The Day has Come

“The recognition of not-understanding is the opening to understanding.” Revelations of Mind, p219

It seems that we all search for a place in the world where we hope to be fulfilled. And when that place doesn’t seem to exist, hope can slip away. Then we may be open to the promises of people who sound like they understand us and who offer to act on our behalf.

In times of societal stagnation, when enough people feel bitter and alienated, a ground swell of support can arise for someone who strikes the rest of us as unattractive. As with a young man’s first infatuation, the chosen may seem quite ordinary to anyone who is comfortably settled in “the way things are”.

In the 1970’s, there was a time when I despaired that anything could ever change for me. Worse, I had stopped believing in my dreams. When I considered changing, moving, trying something new, an image of the world arose in which I saw no tolerable place for myself, anywhere.

This conviction burrowed so deeply into my psyche that one day I experienced a (paradoxical) break-through. I saw that I was clinging to a version of reality so dismal that there would be no real loss in letting it go. I saw that I was holding onto an imagined life raft that wasn’t keeping me afloat, and that I might as well try swimming out into the storm.

I wonder if this is how Trump’s supporters feel: that they have opted for an unknown future in place of a known one in which they were drowning.

I can empathize with that feeling, having experienced a form of it myself. In my case, recognizing that the patterns of my past subjected me to a joyless regime, I was driven to look at what was right in front of me. And when I dared to jump into the unknown, I felt a freedom spread through me as if I had stepped out of a prison cell into the sunlight.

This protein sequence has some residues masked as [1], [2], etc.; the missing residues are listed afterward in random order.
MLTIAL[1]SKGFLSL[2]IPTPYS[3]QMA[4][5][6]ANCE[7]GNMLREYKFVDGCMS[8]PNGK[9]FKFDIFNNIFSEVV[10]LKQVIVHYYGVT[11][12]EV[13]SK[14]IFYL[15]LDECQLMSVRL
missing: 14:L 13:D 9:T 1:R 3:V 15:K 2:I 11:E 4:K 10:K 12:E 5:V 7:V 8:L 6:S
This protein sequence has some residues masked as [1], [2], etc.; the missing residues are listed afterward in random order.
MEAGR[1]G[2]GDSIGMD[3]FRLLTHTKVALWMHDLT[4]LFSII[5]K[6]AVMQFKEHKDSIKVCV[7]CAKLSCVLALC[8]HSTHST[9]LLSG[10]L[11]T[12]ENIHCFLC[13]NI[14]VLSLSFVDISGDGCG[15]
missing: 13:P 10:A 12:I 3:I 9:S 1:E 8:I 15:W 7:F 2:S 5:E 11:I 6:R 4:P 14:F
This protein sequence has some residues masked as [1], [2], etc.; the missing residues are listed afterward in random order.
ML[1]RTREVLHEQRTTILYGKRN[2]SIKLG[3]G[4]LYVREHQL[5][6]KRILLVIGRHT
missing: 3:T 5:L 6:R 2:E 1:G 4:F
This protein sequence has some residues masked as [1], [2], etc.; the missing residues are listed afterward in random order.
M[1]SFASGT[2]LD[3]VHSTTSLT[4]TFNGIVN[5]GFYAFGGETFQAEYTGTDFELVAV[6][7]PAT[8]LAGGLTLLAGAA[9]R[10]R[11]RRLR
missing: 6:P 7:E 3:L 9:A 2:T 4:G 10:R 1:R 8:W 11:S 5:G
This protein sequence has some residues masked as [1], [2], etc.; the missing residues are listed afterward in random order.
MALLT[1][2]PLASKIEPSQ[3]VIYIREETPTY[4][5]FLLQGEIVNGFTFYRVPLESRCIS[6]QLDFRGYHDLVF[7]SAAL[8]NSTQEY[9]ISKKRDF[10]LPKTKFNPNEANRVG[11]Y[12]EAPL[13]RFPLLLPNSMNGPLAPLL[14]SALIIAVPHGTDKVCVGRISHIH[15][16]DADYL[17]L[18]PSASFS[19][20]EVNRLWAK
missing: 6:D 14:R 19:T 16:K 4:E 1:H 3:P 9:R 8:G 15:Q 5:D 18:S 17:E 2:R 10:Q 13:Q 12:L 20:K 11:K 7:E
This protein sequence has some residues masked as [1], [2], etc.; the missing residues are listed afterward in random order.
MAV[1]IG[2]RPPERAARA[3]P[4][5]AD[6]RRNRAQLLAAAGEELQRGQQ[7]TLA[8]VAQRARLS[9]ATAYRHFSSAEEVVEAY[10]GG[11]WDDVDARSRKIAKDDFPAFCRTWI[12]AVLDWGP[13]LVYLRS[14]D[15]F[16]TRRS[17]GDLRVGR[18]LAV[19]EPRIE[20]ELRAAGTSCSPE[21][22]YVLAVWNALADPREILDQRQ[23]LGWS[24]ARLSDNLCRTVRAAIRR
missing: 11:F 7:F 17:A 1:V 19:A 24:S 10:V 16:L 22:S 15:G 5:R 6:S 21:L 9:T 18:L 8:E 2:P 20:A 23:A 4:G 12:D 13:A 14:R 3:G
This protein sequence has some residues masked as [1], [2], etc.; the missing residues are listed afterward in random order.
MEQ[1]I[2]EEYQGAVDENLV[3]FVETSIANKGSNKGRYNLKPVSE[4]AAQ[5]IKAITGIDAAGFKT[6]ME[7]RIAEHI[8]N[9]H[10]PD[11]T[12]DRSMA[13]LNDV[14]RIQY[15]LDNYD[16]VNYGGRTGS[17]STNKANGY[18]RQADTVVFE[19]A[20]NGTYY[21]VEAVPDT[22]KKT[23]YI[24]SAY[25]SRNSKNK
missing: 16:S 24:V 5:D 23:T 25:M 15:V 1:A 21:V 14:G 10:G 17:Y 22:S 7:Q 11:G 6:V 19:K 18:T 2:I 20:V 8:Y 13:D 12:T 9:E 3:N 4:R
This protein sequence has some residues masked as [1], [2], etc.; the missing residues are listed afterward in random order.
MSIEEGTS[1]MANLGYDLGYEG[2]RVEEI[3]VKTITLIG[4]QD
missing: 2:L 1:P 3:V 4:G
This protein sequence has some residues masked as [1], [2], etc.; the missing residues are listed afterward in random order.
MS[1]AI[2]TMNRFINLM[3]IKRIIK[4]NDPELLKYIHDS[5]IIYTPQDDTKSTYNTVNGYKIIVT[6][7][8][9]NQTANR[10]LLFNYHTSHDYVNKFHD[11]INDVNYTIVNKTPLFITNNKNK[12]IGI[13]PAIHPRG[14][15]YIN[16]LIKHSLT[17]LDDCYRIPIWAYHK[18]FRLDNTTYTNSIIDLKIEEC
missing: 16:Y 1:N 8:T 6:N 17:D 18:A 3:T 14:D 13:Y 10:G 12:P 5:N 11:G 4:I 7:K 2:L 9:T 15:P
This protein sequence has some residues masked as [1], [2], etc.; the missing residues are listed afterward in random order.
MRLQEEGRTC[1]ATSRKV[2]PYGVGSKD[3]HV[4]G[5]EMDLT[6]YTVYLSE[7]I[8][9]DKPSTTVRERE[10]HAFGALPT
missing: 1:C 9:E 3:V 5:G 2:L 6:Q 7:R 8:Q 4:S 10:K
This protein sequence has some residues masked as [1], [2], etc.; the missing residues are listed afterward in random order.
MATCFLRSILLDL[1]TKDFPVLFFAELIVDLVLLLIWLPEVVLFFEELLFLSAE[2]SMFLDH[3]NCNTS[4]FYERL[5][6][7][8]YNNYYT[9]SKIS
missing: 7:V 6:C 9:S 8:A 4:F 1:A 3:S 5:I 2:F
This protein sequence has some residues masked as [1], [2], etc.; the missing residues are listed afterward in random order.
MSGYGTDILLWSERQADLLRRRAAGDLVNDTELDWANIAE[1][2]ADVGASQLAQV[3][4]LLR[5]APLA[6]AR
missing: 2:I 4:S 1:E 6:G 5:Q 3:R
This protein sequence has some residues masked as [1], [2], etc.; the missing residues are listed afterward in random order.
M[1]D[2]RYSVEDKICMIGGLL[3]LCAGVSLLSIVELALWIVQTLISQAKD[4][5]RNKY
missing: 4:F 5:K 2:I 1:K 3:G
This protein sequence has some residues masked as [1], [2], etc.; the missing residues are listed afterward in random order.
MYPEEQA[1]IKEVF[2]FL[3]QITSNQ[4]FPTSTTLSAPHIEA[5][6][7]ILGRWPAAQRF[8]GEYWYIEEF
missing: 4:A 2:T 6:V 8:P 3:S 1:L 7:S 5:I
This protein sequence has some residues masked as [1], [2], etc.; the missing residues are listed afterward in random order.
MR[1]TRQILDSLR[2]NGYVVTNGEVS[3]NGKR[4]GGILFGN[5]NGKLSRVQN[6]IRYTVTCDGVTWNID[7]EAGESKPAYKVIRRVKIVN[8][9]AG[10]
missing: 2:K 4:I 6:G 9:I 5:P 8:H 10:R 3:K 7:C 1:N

Then it was in my own hands to allow this realization of openness to unfold—sometimes in fear, sometimes through new beginnings–but never again have I felt that my own dreams mean nothing.

Could this be what awaits people who voted for Trump? Is it possible that electing a new leader will open opportunities and help launch individual lives in new directions—leaving behind the careless inertias that have rendered our political theater a channel for tedious reruns?

One can hope. (And the stock market hit record highs yesterday.) However, I don’t see the presence of a quality that I believe was crucial in my life.

For me it was important that (personally, privately, individually) I was not only on the edge of a past that had run its course but that I found myself facing a doorway before which I stood shaking with fear. I was called upon to leave behind an obsolete way of living, but first I had to glimpse a future alive with the dark, forbidding shapes of the unknown.

Without this personal, private investment of mind and heart in prospects that remain unformed, it is doubtful that we human beings are able to step outside our prison cells and discover that their doors were unlocked all along.

And I’m not sure that anyone else can do that for us.

3 comments to “The Day has Come”
  1. The Dawning

    Up at 4:24 this morning
    Time spreading out
    A carpet before my eyes
    It’s still dark outside
    But the light
    Has made a promise to return

    And unless it’s held up
    At some check point
    By the Prince of Darkness
    The branches outside my window
    Will announce its Coming
    Absorbing the darkness into themselves

    We all have to begin somewhere
    And now may well be
    As good a time as any.

  2. On page 36 of Dimensions of Mind Tarthang Tulku says ” We need to make this human mind great again”. What a great campaign slogan !!

  3. I hope those in high office don’t ignore the larger thought:

    “There is no profit in fighting, killing, and putting others down: that is not the way to happiness and well-being. We need to learn to respond to our circumstances with wisdom and with all the knowledge we can muster. We need to make this human mind great again.” “Diminsions of Mind”, page 36.

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